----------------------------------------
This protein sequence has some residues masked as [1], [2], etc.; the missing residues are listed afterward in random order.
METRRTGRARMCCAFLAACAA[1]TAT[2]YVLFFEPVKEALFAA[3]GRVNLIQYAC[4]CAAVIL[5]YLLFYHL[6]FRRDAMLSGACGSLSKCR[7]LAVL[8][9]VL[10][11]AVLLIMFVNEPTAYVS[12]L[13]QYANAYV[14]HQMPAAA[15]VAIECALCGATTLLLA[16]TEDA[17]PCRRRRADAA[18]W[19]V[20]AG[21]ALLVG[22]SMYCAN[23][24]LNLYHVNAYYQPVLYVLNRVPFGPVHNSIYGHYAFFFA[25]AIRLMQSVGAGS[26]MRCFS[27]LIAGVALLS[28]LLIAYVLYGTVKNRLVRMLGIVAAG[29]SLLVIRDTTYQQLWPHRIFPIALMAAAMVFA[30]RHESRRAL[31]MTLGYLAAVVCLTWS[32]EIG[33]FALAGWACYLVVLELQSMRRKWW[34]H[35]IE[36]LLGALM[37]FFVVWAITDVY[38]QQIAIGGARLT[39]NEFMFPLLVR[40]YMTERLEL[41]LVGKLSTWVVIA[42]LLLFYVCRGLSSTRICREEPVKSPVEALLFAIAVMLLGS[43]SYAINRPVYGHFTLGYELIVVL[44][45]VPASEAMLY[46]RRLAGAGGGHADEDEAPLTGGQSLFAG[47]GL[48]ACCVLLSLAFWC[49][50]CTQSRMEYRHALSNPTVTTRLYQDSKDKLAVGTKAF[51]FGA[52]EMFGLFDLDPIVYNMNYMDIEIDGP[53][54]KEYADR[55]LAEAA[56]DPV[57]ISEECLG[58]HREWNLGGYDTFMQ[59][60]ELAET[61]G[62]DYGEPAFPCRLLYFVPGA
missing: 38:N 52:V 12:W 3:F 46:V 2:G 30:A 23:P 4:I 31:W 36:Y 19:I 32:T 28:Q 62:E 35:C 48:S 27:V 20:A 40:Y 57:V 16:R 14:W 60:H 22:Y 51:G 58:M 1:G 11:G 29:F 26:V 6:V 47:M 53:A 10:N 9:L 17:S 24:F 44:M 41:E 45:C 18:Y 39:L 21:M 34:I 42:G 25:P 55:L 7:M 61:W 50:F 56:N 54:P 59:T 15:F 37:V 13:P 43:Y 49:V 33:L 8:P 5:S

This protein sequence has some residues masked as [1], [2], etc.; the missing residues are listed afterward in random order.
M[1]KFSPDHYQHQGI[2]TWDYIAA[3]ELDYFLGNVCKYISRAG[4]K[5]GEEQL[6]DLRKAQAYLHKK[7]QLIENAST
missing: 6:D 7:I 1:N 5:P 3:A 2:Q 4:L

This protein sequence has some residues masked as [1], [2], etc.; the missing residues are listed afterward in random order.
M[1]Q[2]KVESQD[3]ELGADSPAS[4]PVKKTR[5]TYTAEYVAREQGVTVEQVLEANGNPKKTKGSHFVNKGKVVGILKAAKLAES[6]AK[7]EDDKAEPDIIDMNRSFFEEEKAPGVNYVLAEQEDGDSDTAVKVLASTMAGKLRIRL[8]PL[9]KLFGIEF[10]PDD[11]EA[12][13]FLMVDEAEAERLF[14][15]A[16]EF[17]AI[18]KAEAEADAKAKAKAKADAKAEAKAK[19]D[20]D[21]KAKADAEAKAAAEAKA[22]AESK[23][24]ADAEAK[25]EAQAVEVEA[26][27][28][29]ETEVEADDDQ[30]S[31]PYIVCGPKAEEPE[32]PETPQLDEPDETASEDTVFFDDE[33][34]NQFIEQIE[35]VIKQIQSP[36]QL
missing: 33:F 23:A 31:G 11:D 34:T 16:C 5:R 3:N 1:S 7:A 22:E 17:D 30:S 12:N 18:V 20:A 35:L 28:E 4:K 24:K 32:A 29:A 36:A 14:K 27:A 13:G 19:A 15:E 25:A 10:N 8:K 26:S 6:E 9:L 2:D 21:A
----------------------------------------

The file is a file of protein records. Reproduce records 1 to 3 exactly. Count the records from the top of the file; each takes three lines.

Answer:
This protein sequence has some residues masked as [1], [2], etc.; the missing residues are listed afterward in random order.
METRRTGRARMCCAFLAACAA[1]TAT[2]YVLFFEPVKEALFAA[3]GRVNLIQYAC[4]CAAVIL[5]YLLFYHL[6]FRRDAMLSGACGSLSKCR[7]LAVL[8][9]VL[10][11]AVLLIMFVNEPTAYVS[12]L[13]QYANAYV[14]HQMPAAA[15]VAIECALCGATTLLLA[16]TEDA[17]PCRRRRADAA[18]W[19]V[20]AG[21]ALLVG[22]SMYCAN[23][24]LNLYHVNAYYQPVLYVLNRVPFGPVHNSIYGHYAFFFA[25]AIRLMQSVGAGS[26]MRCFS[27]LIAGVALLS[28]LLIAYVLYGTVKNRLVRMLGIVAAG[29]SLLVIRDTTYQQLWPHRIFPIALMAAAMVFA[30]RHESRRAL[31]MTLGYLAAVVCLTWS[32]EIG[33]FALAGWACYLVVLELQSMRRKWW[34]H[35]IE[36]LLGALM[37]FFVVWAITDVY[38]QQIAIGGARLT[39]NEFMFPLLVR[40]YMTERLEL[41]LVGKLSTWVVIA[42]LLLFYVCRGLSSTRICREEPVKSPVEALLFAIAVMLLGS[43]SYAINRPVYGHFTLGYELIVVL[44][45]VPASEAMLY[46]RRLAGAGGGHADEDEAPLTGGQSLFAG[47]GL[48]ACCVLLSLAFWC[49][50]CTQSRMEYRHALSNPTVTTRLYQDSKDKLAVGTKAF[51]FGA[52]EMFGLFDLDPIVYNMNYMDIEIDGP[53][54]KEYADR[55]LAEAA[56]DPV[57]ISEECLG[58]HREWNLGGYDTFMQ[59][60]ELAET[61]G[62]DYGEPAFPCRLLYFVPGA
missing: 38:N 52:V 12:W 3:F 46:V 2:G 30:A 23:P 4:I 31:W 36:Y 19:I 32:T 28:Q 62:E 35:C 48:S 27:V 20:A 40:Y 57:V 16:R 14:W 60:H 22:Y 51:G 58:M 1:G 11:G 29:F 26:V 6:V 47:M 53:A 10:N 9:L 17:S 24:F 44:M 41:E 45:C 18:Y 39:L 21:M 34:I 42:G 25:P 55:L 7:M 61:W 50:F 56:N 54:P 59:T 15:F 37:V 13:P 43:Y 49:V 33:L 8:P 5:S

This protein sequence has some residues masked as [1], [2], etc.; the missing residues are listed afterward in random order.
M[1]KFSPDHYQHQGI[2]TWDYIAA[3]ELDYFLGNVCKYISRAG[4]K[5]GEEQL[6]DLRKAQAYLHKK[7]QLIENAST
missing: 6:D 7:I 1:N 5:P 3:A 2:Q 4:L

This protein sequence has some residues masked as [1], [2], etc.; the missing residues are listed afterward in random order.
M[1]Q[2]KVESQD[3]ELGADSPAS[4]PVKKTR[5]TYTAEYVAREQGVTVEQVLEANGNPKKTKGSHFVNKGKVVGILKAAKLAES[6]AK[7]EDDKAEPDIIDMNRSFFEEEKAPGVNYVLAEQEDGDSDTAVKVLASTMAGKLRIRL[8]PL[9]KLFGIEF[10]PDD[11]EA[12][13]FLMVDEAEAERLF[14][15]A[16]EF[17]AI[18]KAEAEADAKAKAKAKADAKAEAKAK[19]D[20]D[21]KAKADAEAKAAAEAKA[22]AESK[23][24]ADAEAK[25]EAQAVEVEA[26][27][28][29]ETEVEADDDQ[30]S[31]PYIVCGPKAEEPE[32]PETPQLDEPDETASEDTVFFDDE[33][34]NQFIEQIE[35]VIKQIQSP[36]QL
missing: 33:F 23:A 31:G 11:D 34:T 16:C 5:R 3:N 1:S 7:A 22:E 17:D 30:S 12:N 18:V 20:A 35:L 28:E 4:K 24:K 32:A 29:A 36:A 14:K 27:A 13:G 19:A 15:E 25:A 10:N 8:K 26:S 6:E 9:L 2:D 21:A